Pure gold is slightly reddish yellow in color,
but it can be
produced in different colors.
Colored ones can be classified into three different groups:
Alloys with silver and copper, produce white, yellow, green and red golds. These are typically malleable
Intermetallic compounds, producing blue and purple golds, and others. These are typically brittle.
Surface treatments, producing black gold or blue gold.
While we often think of yellow gold as being purer than white one, but yellow gold used for jewelry is an alloy made by combining pure gold with metals
The purity is also given in karats, so the higher the karat amount, the higher the actual gold content.
Rose, red, and pink gold
Rose gold is a gold-copper alloy used for specialized jewelry. It is becoming more popular in the 21st century and is commonly used for wedding rings, bracelets, and other jewelry.
Although the names are often used interchangeably, the difference between red, rose, and pink gold is the copper content: the higher the copper content, the stronger the red coloration. Pink gold uses the least copper, followed by rose gold, with red gold having the highest copper content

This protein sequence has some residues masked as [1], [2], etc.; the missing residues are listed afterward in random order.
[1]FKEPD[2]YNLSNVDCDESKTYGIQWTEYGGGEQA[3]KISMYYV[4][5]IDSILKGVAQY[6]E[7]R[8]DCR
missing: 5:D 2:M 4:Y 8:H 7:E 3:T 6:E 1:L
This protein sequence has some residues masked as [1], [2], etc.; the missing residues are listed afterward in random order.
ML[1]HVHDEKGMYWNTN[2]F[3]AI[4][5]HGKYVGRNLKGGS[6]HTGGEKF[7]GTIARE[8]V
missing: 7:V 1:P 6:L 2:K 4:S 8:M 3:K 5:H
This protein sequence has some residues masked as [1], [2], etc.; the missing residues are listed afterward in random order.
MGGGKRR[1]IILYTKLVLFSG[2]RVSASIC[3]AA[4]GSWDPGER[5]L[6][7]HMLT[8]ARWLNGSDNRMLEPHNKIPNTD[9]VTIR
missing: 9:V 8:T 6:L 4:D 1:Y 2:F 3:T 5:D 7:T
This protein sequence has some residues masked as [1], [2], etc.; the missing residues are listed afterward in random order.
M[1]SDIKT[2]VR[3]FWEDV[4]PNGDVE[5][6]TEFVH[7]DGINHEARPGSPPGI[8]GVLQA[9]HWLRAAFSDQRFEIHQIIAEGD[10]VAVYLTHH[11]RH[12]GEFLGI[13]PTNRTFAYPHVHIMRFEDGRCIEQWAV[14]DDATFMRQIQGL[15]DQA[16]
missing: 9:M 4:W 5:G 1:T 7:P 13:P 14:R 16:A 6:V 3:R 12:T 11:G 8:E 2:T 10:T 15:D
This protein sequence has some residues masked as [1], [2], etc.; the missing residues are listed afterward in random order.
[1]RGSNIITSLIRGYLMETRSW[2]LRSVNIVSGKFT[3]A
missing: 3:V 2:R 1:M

18K red gold: 75% gold, 25% copper
18K rose gold: 75% gold, 22.25% copper, 2.75% silver
18K pink gold: 75% gold, 20% copper, 5% silver
12K red gold: 50% gold and 50% copper
The intermetallic compounds tend to have poor corrosion resistance. Direct contact of blue and purple gold elements
with skin should be avoided as exposure to sweat may result in metal leaching and discoloration of the metal
Purple gold (also called amethyst gold and violet gold) is an alloy of gold and aluminum rich in gold–aluminum intermetallic (AuAl2).
Black gold is a type of gold used in jewelry. Black-colored gold can be produced by various methods.
A range of colors from brown to black can be achieved on copper-rich alloys by treatment with potassium sulfide.
Oxide layers can also be used to obtain blue gold from an alloy of 75% gold, 24.4% iron, and 0.6% nickel; the layer forms on heat treatment in air between 450–600 °C.
A rich sapphire blue colored gold of 20–23K can also be obtained by alloying with ruthenium, rhodium and three other elements and heat-treating at 1800 °C, to form the 3–6 micrometers thick colored surface oxide layer.
Are you considering a jewel purchase? Be sure that you know gold fineness.